Another easier and more doable test would be to look for the loose ends of zari in the saree. Pure zari is made of red silk thread i.e. then twisted with a silver thread and dipped in gold. If you find the zari thread white or any other colour, you can be certain that this is a fake.


Also look for the Silk Mark that is given to pure Kanchipuram silk sarees.


Care guide

Dry cleaning is the most preferred method to maintain the saree. However, if you do have to wash the saree at home avoid using soap during the first three washes. A rinse in cold water is more than enough. It is advisable to store the saree separately in a plastic or saree bag.

Credits Here and Here


2. The Magnificence of Madurai Sungudi

The ringing of temple bells, the scent of jasmine, jigarthanda and the magnificent sungudi sarees is what makes Tamil Nadu’s Thoonganagaram a beautiful city. Every weave has a tale to tell, making each saree a masterpiece that brings the weaver sheer pleasure. The sungudi craft has an interesting journey from Central and Western India to the city of Madurai.


Around 500 years ago, Saurashtrian weavers migrated from Gujarat and settled in Madurai when the Nayak Dynasty was ruling. These weavers were highly skilled artisans. Their women specialised in tying and the men in dyeing. Once they settled in Madurai, they decided to bring their rich tie-dye heritage a new meaning by adding a local touch to their craft. The pattu-nool-karars incorporated the tie and dye craft in creating Madurai’s signature textile, the sungudi sarees.


Even today you can witness washed and bleached white fabrics fluttering on the banks of River Vaigai. A story goes by saying that the women of Madurai were the inspiration for Sungudi sarees. Elated by how the women in Madurai tied their hair into a bun, the weavers created round patterns on the fabric which resembled a bun. They took tiny pinches of the cloth and tied it with threads. After that, the fabric was immersed in containers of natural dyes. When the fabric was opened out, the tied-up areas kept their base colour, while the rest of the fabric took in the dye.


The dotted pattern that resulted looked like stars scattered across the night sky. Hence a few believe that the sungudi designs were inspired by celestial constellations that led to the creation of those circular motifs. The classic elegance of the dotted designs and restrained beauty of surface ornamentation created by the sungudi craft is revealed as each knot is untied. It combines an ancient technique with contemporary designs and styles.


The pattu-nool-karar named this masterpiece of a weave as Sungudi, derived from the Sanskrit word sunnam meaning “round”. These sarees were worn by queens in the pre-colonial period and were honoured in the kingdoms of Tamil Nadu. Its ancient royal lineage has been translated into fashionable and elegant designs for today’s youth and socialites. 


The essence of a perfect sungudi saree is grace, beauty, and ease, which merges the art of elegance in itself. The sungudi sarees usually come in an array of vibrant and subtle colours like crimson, olive, yellow and blue. A traditional sungudi saree does not have the same colour throughout; the borders and end-pieces are usually a different colour than the main body of the saree. A zari pattern with complementary warp threads is often used in the borders.


Modern sungudi sarees include a variety of patterns and motifs, such as flowers and peacocks, and thus bear little resemblance to the authentic sungudi sarees which have kolam and constellation patterns.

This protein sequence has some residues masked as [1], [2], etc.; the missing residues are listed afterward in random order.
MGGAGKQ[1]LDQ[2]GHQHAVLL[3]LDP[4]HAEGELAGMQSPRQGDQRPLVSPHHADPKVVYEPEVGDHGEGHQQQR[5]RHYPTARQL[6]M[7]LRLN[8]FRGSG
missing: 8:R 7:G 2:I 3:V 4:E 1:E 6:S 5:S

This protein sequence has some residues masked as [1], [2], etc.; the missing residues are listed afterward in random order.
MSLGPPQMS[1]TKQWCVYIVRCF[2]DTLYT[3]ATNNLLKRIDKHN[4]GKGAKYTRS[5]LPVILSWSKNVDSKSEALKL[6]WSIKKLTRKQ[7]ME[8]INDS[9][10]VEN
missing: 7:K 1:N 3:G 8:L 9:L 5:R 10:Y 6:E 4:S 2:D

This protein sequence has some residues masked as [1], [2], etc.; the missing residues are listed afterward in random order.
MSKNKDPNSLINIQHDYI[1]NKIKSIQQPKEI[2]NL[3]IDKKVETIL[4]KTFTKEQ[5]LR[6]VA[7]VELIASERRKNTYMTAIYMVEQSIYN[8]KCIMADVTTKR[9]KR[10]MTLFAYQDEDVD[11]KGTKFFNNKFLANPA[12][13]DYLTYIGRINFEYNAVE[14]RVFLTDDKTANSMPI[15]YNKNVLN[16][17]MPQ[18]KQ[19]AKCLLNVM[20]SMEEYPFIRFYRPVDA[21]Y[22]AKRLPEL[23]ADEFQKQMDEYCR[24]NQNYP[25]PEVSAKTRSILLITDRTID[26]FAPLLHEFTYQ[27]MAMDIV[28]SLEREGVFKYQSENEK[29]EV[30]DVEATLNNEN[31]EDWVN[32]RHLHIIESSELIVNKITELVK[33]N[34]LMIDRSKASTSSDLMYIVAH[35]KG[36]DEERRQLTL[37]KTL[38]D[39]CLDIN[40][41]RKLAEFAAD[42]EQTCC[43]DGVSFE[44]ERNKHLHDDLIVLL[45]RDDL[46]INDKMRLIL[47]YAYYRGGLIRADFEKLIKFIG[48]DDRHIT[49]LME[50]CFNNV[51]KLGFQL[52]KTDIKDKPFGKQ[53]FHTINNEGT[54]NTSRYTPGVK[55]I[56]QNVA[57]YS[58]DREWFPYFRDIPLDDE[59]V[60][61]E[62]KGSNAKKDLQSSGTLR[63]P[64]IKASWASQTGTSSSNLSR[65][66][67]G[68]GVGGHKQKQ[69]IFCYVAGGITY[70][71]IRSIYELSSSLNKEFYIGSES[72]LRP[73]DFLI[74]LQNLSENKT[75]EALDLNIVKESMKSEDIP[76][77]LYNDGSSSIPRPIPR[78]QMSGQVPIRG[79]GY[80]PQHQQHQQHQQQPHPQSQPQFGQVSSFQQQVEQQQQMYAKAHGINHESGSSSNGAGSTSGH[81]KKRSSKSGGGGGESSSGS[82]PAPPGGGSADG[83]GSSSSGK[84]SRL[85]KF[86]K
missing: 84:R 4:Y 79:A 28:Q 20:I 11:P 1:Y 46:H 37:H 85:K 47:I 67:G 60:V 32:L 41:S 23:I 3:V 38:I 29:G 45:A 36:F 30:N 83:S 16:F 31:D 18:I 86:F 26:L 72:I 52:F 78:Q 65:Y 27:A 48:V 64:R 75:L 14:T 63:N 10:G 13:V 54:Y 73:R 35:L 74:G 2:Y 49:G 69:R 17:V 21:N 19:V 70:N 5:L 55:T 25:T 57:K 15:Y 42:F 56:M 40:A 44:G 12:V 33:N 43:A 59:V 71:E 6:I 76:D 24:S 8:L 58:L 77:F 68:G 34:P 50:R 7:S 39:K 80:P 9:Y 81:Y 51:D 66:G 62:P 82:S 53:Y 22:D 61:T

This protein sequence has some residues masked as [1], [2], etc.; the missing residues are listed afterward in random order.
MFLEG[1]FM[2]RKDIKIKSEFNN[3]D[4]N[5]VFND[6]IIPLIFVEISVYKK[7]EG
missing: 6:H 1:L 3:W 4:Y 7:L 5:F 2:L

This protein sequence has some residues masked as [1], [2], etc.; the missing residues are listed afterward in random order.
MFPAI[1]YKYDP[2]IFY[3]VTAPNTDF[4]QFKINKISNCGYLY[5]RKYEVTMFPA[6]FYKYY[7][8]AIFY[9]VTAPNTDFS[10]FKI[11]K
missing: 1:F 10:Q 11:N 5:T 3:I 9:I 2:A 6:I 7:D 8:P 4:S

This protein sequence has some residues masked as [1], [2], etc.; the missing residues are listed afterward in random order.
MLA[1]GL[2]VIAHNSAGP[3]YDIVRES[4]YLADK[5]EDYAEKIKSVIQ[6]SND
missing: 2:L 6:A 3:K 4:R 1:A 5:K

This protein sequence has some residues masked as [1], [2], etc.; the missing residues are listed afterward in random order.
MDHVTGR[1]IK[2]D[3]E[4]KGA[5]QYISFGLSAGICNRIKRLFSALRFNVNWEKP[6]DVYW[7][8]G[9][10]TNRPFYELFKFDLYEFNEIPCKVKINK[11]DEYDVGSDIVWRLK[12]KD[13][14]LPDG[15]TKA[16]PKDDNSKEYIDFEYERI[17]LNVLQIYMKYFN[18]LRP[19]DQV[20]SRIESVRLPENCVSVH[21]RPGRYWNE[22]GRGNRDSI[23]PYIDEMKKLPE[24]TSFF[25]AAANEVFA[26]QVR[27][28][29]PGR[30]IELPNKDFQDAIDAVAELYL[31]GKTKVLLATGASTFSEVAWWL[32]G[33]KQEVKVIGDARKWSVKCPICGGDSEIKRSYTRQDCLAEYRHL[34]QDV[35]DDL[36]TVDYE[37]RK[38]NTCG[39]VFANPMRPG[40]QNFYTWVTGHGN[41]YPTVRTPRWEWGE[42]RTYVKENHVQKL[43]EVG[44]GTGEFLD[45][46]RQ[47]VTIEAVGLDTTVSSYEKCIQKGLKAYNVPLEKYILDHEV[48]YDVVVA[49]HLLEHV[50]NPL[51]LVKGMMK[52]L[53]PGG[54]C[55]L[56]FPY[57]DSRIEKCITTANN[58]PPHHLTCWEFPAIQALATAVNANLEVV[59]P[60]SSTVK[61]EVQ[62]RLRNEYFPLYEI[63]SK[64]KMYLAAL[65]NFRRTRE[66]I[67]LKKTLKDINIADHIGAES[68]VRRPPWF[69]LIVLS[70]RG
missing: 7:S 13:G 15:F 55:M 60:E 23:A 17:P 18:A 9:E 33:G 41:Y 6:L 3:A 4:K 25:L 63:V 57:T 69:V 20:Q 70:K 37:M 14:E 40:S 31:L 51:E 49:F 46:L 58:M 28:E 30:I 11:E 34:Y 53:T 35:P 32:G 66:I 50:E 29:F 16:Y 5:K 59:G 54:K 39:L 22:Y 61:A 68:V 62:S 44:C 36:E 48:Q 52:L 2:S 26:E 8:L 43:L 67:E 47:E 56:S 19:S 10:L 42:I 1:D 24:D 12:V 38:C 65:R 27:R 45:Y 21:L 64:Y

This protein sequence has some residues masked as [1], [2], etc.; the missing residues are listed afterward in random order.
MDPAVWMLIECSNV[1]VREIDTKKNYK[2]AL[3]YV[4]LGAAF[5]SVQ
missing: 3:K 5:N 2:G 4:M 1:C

Every year February 8 is celebrated as Sungudi Day to honour their unique heritage and magnificent work of craftsmanship. The art is passed down over the generations. Madurai is not only known for sungudi, but also for weaving, and thus meets a large demand for sungudi sarees even today. Unravelling each sungudi textile provides a glimpse into Tamil culture. As a result, Sungudi craft is a legacy of ancient handcrafting skills and a cultural signifier.


Read a good blog, cotton sarees blog, Credits


3. Chettinad Cotton Saree

Chettinad sarees are basically made of cotton. This particular type of saree is admired for creating an illusion with the extensive use of colour and pattern with bold checks, stripes and contrasting tints. The Chettinad saree is also known as "Kandaangi". Its vibrancy and weight are unique. The sarees are a prized possession of every South Indian lady. Such kind of sarees can be worn on all occasions due to their simplicity and traditional look. 

Chettinad sarees are created in such a way that it becomes heavy and weighty. Although, these very sarees offer an ethnic look, the thickness of these sarees have made them rare item of saree for nearly 100 years. Records and old photographs show the use of saree by previous generations, before the advent of blouses and underskirts, which is worn rather differently from the regular saree. These sarees were woven in different vibrant hues and the artisans used silk and cotton as fabrics.

Etymology of Chettinad Saree

The name of Chettinad saree was derived from the place where it was created. Chettinad is a town in Tamil Nadu (76 kms from Madurai). It is more known for palatial Chettinad homes and tiles.


Chettinad Saree Designs and Styles

The Chettinad sarees are designed by incorporating checks of vivid colours. The traditional Chettinad sarees are found in mustard, brick red and black colours. Both cotton and silk are used in the making of these sarees. The use of both silk and cotton threads have given rise to a new-look in these sarees, creating a sort of modern design with a traditional approach.

The main style of south Chettinad sarees is the inclusion of checks and stripes of varied colours. There are huge contrast borders in appealing colour combinations in these sarees. The contrast colour borders together with the horizontal and vertical stripes give a very striking look and adding the zest of the fabric.

The width of the traditional Chettinad sarees is only 91cm as compared to the normal sarees with width of 120cm. Thus, when draped, this type of saree reaches only till the calves which provide a graceful flaunt of the wearer's anklets. However, today, the Chettinad sarees are woven to the regular width of 120 cm.